- launching strikes with the purpose of reducing the economic potential of forces opposing Assad, so that the latter would not have sufficient financial resources to finance actions against the government;

- carrying out psychological and misinformation actions targeting militant leaders, in order to discourage them and also limit their capacity to command;

- improving the mobility and manoeuvrability of destruction forces in the directions which interested and favoured the Assad regime;

- making efficient use of urban guerrilla warfare tactics: underground passages, tunnels, specialized comms, means of destruction and adequate constructions equipment;

- involvement in high-mobility actions of light Tachanka type vehicles;

- the use of mobile equipment to launch tactical cybernetic attacks, as well as jamming equipment for both communications as well as radio-triggered detonation systems for improvised explosive devices.

The manner in which Russian hybrid forces acted in Syria can be an example of how conflicts will be carried out in the near future. One piece of evidence in this regard is the group of approximately 100 soldiers led by a general of the Russian land forces general, which arrived at the airport in Caracas, Venezuela to offer the necessary support for dictator Maduro. The Russian mercenaries who played their part in Syria have become specialized in using hybrid tactics, which they can apply, based on a contract, in any part of the world, including Venezuela.

Activating them can be done by contracting private companies, who only receive the mission, with the way it is accomplished being totally up to the contractor, without taking into account legal restrictions.

One of the most efficient mercenary companies which are currently active in Syria and other parts of the world where Russia has strategic interests is Wagner Group.

Wagner is the code name of former GRU officer, Lt. Col. Dmitry Utkin, the company’s founder, with the group founded by Evgeny Prigozin, a friend of Putin, who is also on the list of US sanctions against Russia.

The Wagner company became known through the missions it carried out in Ukraine in 2014 and, starting with 2015, in Syria. The fighters are recruited from among the Russian Army, especially from those who took part in combat missions both within Russia and abroad. The mercenaries are subjected to immense risks, with even their existence in certain areas of the world being denied by Russian government officials.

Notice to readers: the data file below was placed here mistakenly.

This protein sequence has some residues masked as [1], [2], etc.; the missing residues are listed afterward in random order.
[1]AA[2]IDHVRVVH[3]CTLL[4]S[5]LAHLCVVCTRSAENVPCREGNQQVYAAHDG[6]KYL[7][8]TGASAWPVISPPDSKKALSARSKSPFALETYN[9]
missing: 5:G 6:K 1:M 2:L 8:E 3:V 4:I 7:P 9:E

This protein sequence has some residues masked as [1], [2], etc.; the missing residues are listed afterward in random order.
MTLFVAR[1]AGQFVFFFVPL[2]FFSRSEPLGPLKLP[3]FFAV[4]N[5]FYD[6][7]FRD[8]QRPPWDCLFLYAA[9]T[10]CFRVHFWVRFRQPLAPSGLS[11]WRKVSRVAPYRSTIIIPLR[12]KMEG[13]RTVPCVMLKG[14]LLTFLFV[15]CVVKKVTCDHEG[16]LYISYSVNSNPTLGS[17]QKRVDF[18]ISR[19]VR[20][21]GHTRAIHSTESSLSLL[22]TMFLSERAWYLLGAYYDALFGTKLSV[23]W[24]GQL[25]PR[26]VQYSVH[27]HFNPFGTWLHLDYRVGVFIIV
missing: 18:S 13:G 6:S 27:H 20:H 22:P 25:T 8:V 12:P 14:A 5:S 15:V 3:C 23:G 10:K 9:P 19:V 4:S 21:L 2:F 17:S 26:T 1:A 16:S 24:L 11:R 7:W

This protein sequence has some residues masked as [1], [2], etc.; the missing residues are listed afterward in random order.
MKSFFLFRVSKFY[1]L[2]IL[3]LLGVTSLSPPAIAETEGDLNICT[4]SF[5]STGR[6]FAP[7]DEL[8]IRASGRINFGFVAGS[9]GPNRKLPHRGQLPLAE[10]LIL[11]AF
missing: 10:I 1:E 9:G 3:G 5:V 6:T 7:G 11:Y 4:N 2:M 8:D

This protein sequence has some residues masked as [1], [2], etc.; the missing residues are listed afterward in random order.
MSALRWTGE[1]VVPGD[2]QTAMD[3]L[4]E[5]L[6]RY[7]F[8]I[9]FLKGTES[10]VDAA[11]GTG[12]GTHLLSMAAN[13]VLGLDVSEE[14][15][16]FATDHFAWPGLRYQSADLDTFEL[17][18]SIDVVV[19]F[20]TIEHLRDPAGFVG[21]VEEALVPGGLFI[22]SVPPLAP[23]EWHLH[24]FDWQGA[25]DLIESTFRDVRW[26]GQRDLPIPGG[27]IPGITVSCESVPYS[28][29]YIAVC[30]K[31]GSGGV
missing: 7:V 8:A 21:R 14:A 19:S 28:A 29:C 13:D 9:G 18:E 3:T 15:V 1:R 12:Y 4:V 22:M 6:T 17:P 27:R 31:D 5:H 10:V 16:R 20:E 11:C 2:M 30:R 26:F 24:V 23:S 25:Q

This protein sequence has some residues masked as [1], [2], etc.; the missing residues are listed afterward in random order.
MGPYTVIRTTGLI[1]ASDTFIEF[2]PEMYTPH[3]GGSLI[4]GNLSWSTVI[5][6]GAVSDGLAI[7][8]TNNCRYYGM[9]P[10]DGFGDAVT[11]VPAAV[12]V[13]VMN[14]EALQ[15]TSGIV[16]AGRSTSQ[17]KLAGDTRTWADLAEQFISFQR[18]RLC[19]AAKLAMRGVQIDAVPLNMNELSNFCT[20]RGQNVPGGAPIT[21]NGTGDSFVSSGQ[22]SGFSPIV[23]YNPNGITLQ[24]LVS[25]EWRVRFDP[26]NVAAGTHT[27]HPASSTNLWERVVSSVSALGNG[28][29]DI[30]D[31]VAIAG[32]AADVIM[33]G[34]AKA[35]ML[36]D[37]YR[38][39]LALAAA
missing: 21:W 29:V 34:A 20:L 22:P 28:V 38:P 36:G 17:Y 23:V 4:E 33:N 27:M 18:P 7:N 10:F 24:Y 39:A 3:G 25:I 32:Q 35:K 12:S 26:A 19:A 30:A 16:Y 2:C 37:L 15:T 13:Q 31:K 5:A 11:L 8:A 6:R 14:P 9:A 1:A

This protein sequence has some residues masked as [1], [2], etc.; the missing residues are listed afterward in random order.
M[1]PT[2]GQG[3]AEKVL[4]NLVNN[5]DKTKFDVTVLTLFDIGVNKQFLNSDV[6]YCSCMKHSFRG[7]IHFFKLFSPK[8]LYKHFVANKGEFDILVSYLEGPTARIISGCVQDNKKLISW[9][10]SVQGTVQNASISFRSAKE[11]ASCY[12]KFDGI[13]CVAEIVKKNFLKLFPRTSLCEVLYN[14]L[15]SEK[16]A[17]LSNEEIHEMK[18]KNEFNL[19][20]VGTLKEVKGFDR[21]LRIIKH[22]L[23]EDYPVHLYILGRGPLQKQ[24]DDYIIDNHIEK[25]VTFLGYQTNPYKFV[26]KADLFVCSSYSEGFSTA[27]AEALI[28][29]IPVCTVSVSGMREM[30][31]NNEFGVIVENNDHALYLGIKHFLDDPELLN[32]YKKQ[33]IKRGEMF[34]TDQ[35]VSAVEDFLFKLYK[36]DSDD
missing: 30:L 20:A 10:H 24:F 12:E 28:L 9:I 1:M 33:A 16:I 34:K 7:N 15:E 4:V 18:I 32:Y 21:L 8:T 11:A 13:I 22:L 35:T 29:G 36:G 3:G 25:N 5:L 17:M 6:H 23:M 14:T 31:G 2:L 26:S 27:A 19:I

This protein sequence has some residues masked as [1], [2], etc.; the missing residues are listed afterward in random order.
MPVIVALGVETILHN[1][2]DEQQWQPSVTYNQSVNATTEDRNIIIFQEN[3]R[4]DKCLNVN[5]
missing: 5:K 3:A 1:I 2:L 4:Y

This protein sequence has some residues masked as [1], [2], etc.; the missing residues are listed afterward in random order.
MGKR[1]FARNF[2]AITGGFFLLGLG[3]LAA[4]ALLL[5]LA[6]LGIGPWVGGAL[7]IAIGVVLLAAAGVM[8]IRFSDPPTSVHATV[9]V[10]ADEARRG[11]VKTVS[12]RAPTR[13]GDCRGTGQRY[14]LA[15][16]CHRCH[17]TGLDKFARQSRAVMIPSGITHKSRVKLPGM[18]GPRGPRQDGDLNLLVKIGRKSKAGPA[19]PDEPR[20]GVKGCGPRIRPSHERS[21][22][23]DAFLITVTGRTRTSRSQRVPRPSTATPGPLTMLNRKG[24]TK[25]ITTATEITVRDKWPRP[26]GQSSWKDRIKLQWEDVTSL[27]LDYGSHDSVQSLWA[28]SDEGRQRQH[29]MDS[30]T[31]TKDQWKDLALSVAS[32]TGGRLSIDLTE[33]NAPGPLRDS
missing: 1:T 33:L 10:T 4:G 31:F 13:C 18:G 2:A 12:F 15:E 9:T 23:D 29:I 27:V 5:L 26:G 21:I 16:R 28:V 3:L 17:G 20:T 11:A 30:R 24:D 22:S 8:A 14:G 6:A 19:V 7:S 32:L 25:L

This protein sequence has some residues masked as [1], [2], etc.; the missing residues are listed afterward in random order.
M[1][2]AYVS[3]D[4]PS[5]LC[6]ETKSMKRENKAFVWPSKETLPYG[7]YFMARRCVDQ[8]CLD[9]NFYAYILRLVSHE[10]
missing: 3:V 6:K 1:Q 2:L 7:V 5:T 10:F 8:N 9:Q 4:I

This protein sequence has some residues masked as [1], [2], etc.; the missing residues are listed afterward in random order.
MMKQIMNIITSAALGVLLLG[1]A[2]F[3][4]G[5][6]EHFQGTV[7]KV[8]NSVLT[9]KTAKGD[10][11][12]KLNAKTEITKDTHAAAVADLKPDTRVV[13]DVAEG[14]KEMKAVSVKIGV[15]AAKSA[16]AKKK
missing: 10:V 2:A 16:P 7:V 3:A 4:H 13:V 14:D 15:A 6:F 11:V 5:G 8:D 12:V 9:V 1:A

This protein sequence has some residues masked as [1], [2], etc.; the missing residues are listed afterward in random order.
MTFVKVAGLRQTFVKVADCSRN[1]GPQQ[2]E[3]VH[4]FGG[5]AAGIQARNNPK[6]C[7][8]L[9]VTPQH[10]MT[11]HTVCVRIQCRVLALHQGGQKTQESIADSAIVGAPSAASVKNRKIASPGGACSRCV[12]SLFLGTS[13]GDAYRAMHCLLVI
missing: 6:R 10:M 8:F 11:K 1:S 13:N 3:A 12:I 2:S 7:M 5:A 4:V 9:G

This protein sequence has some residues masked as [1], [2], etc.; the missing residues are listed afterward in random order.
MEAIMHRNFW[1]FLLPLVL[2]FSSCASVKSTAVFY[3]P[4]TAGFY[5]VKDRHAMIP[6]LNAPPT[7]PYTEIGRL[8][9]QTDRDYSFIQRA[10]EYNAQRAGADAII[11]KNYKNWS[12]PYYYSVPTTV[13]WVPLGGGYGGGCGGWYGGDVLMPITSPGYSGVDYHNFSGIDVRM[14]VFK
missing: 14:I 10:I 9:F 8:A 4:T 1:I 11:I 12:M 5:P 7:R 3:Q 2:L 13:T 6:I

According to public information, in order to attract recruits, Wagner offers monthly wages of RUB250,000 (approximately USD4,000), way more than the salary of a Russian professional soldier. However, the risk is also high. It is known that several Russian mercenaries were killed in February 2018 during an attack of a rebel military base in Syria, which also hosted US military forces. It was the first engagement between Russian and US armed forces in Syria. Russia denied, however, that the mercenaries who took part in the battle had any ties with Russian authorities.

Without publishing official data, it is presumed that approximately 2,000 Wagner combatants are currently active in Syria.

The missions of Wagner mercenaries are primarily subordinated to the Russian army’s operative plans, participating where the level of danger is the highest. At the same time, they also receive commands from private individuals on economic objectives or the proception of individuals in a hostile area. For example, Wagner must occupy and protect oil extraction areas in Syria, based on Prigozin’s commands and funding, as he has business in this area. The businessman also provides equipment for the mercenaries, with highly destructive weapons but also dirty bombs.

The mercenary component in Russia’s hybrid forces can serve Putin’s goals by carrying out clandestine military incursions without a certain author, in territories of neighbouring states, preparing proxy force to de-stabilize the democratic governments of states of interest or decisive actions on some possible Russian groups which are hostile to Putin.

The combat and destruction actions carried out by hybrid forces, through clandestine operations and which are in the impossibility of being attributed to a certain government, are a new form of hybrid warfare which can be overlapped with the other ways of manifesting the modern war.

Translated by Ionut Preda